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What life has been like for thousands of pregnant women in Gaza


More than 5,000 women are expected to give birth in the next month in Gaza. That's according to the Gaza Health Ministry. With war all around them, pregnant women are away from their doctors, challenged with getting even the most basic prenatal care. NPR's Elissa Nadworny brings us the story of a health clinic in Gaza where pregnant women can get free ultrasounds.

ELISSA NADWORNY, BYLINE: The clinic in Deir al Balah, in Gaza's middle section, is just three rooms. In the lobby with sofas and chairs, there's a pharmacist, Baker Kharma.

BAKER KHARMA: (Non-English language spoken).

UNIDENTIFIED PERSON: (Non-English language spoken).

NADWORNY: "Take these prenatal vitamins daily," he tells a patient.

UNIDENTIFIED PERSON: (Non-English language spoken).

KHARMA: (Non-English language spoken).

NADWORNY: In the back, a curtain separates a space for a nurse to check a patient's blood pressure.


NADWORNY: The obstetrics and gynecology services that this clinic is known for happen in a room to the side.


NADWORNY: It's there where the ultrasound equipment lies.


NADWORNY: With the health system in Gaza in such a state of destruction, women from all over come here for free prenatal care. The clinic, run by the U.S.-based aid organization Project Hope, sees up to 60 pregnant women a day. Nearly a quarter are malnourished.

MARAM BADWAN: It's really bad, and it's becoming worse and worse every day.

NADWORNY: Dr. Maram Badwan is the lead physician at the clinic. She helped me tell the story through recordings and by phone since international journalists don't have access to Gaza.

BADWAN: Most of children and women stay in tents with no electricity, no clean water.

NADWORNY: Many pregnant women have complications. Infections are rampant. She sees babies and small children who are so thin and won't stop crying.

BADWAN: We see a lot of hepatitis A cases, a lot of anemia, malnutrition among the children and women.

NADWORNY: But the clinic has medicine and nutrition supplements.

RHONDA ABD AL-RAZEQ: (Non-English language spoken).

NADWORNY: "Struggle, struggle, struggle - that's what defines my life right now," says Rhonda Abd Al-Razeq, a pregnant 26-year-old.

ABD AL-RAZEQ: (Non-English language spoken).

NADWORNY: She fled her home and farm in the north of Gaza. She and her husband farmed mulberries, onions and potatoes. She's now living in a shelter nearby, 60 people sleeping in the same room.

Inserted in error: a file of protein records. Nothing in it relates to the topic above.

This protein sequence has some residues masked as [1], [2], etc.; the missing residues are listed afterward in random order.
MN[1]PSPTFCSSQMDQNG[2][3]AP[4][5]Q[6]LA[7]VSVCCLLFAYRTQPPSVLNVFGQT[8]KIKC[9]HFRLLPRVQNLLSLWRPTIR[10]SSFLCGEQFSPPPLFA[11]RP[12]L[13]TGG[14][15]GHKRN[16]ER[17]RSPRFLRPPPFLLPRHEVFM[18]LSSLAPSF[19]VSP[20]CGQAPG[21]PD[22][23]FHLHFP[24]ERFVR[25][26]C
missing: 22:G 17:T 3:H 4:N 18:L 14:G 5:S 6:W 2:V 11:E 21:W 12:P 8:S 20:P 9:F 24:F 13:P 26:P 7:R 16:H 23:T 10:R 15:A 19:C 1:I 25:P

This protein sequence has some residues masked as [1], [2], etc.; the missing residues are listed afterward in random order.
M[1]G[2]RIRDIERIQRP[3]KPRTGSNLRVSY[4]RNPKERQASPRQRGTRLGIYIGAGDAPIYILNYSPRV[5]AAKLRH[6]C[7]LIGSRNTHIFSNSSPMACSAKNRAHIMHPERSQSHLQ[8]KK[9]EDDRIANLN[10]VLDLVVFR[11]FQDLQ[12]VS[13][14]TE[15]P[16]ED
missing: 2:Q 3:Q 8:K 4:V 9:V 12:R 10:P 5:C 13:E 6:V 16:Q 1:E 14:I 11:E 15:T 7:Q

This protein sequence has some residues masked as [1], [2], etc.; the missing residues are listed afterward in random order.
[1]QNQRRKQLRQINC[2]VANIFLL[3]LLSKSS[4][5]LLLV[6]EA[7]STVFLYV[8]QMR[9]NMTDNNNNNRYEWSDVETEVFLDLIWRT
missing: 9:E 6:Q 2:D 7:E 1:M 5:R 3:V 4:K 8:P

ABD AL-RAZEQ: (Non-English language spoken).

NADWORNY: "The situation is very bad," she says. Abd Al-Razeq and her family caught hepatitis A. They have a fungal infection.

ABD AL-RAZEQ: (Non-English language spoken).

NADWORNY: "The unclean conditions are making us sick," she says, exasperated. "Even the water we drink is dirty."

ABD AL-RAZEQ: (Non-English language spoken).

NADWORNY: Abd Al-Razeq worries constantly about where and how she'll give birth.

ABD AL-RAZEQ: (Non-English language spoken).

NADWORNY: "I just can't imagine giving birth under these circumstances," she says.

ARVIND DAS: There was absolutely no food. There was no water. There was no sanitation facilities, nothing.

NADWORNY: Arvind Das recently led a team of medics from the International Rescue Committee into Gaza. They visited overcrowded shelters, some with as many as 80,000 people crammed inside. There, they saw women giving birth.

DAS: There is no privacy. There is no dignity. You have literally 1.5 meter of space. That's where pregnant women are meant to deliver the children.

NADWORNY: Aid organizations are training women to be midwives, helping other women in the shelters give birth.


NADWORNY: In the Project Hope clinic, Dr. Badwan asks Rhonda Abd Al-Razeq if this is her first doctor's visit.

BADWAN: (Non-English language spoken).

ABD AL-RAZEQ: (Non-English language spoken).

BADWAN: This is the first time, here.

NADWORNY: For nearly six months, she's been going from shelter to shelter, unable to get any prenatal care. She's not even sure how far along she is. Dr. Badwan gives her an exam and finds she's malnourished and hypertensive. And for the first time in her pregnancy, she gets an ultrasound.

BADWAN: The exam was good and baby health was really good.

NADWORNY: The baby's heartbeat was really good.

BADWAN: And she knows, finally, the gender of the baby.

NADWORNY: It was a boy.

BADWAN: Yeah, male - she was very happy.

NADWORNY: Dr. Badwan says these small moments of joy and hope keep her and her staff at the clinic going, despite the fact that they, too, are displaced from their homes and are having trouble finding food. Elissa Nadworny, NPR News, Tel Aviv. Transcript provided by NPR, Copyright NPR.

NPR transcripts are created on a rush deadline by an NPR contractor. This text may not be in its final form and may be updated or revised in the future. Accuracy and availability may vary. The authoritative record of NPR’s programming is the audio record.

Elissa Nadworny reports on all things college for NPR, following big stories like unprecedented enrollment declines, college affordability, the student debt crisis and workforce training. During the 2020-2021 academic year, she traveled to dozens of campuses to document what it was like to reopen during the coronavirus pandemic. Her work has won several awards including a 2020 Gracie Award for a story about student parents in college, a 2018 James Beard Award for a story about the Chinese-American population in the Mississippi Delta and a 2017 Edward R. Murrow Award for excellence in innovation.